Flight Simulator X was released in two editions: Deluxe. The released Gold Edition was a marketing package rather than a "version" as it contains both the Deluxe Edition and the Acceleration expansion pack. Compared to the Standard Edition, the Deluxe Edition incorporates additional features, including an on-disc software development kit, three airplanes with the Garmin G1000 Flightdeck, the ability for the player to act as Air traffic control for other online users with a radar screen; the Deluxe Edition added pilotable – Grumman G-21A Goose, Maule Orion M-7-260-C Super Rocket, G1000 furnished versions of the Beechcraft Baron 58, Cessna C172SP Skyhawk, the Mooney M-20-M Bravo. The Acceleration pack added further aircraft – Agusta Westland AW101, Boeing F/A-18 Hornet, a racing version of the P-51D Mustang. Microsoft Flight Simulator X: Gold Edition combines the Deluxe Edition and the Acceleration expansion pack into one. New features included in Flight Simulator X include: Improved graphics Airports with animated jetways and improved ground services Ability for players to be an Air Traffic Controller Support for DirectX 10 Proprietary SimConnect API allows FSUIPC-like access to Flight Simulator functions and variables Advanced Animations, including wing flex The inclusion of "Missions" adds a new facet to the simulation, adding task-oriented goals and encouraging users to fly worldwide, rather than just from their home field.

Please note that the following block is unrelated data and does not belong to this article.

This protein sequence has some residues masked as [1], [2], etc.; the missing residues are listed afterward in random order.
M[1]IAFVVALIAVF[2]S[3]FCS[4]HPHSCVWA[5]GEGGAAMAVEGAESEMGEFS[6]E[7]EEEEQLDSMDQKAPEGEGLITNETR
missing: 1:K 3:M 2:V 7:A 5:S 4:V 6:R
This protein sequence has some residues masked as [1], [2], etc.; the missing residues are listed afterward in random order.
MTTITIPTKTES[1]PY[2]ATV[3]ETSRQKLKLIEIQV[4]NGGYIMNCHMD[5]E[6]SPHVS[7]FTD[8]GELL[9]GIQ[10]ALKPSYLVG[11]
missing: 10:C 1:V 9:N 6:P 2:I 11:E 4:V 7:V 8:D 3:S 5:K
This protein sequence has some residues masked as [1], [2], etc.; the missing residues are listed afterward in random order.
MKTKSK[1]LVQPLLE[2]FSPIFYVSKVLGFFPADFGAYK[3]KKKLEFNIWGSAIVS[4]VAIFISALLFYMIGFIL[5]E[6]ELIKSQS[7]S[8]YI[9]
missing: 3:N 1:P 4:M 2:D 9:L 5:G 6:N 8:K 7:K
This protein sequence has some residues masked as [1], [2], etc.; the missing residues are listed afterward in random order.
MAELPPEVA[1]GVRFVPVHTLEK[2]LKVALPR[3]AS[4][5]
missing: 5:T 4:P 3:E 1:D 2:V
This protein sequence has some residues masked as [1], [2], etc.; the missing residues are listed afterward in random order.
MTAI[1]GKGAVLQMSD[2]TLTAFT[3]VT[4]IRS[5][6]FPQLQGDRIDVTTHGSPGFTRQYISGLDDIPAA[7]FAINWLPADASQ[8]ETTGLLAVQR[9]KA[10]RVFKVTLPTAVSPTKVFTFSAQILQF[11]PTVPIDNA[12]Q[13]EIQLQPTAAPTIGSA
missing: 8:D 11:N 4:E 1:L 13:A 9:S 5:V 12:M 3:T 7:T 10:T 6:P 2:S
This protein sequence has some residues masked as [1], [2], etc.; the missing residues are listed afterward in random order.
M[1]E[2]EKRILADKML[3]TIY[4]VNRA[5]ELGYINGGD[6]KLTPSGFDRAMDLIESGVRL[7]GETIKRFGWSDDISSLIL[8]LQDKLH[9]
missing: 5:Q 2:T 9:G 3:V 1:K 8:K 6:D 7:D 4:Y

Although a similar concept was available in previous versions, the new implementation of multipath & event-oriented situations extends the potential for user interaction. Pilots earn "Rewards" for completing various missions and reaching specific accomplishments throughout the game; some of the rewards exist. Some missions have multiple and hidden rewards, receipt being dependent on performing additional actions; the Learning Center has been carried over from FS2004, which introduces the user to the various features of FSX. Flying lessons are included, voiced over by real-life pilot and instructor Rod Machado; the user can fly a checkride at the end of the learning process. Completion of these various checkrides certify the user with simulated pilot ratings; this feature contains aircraft information files that wer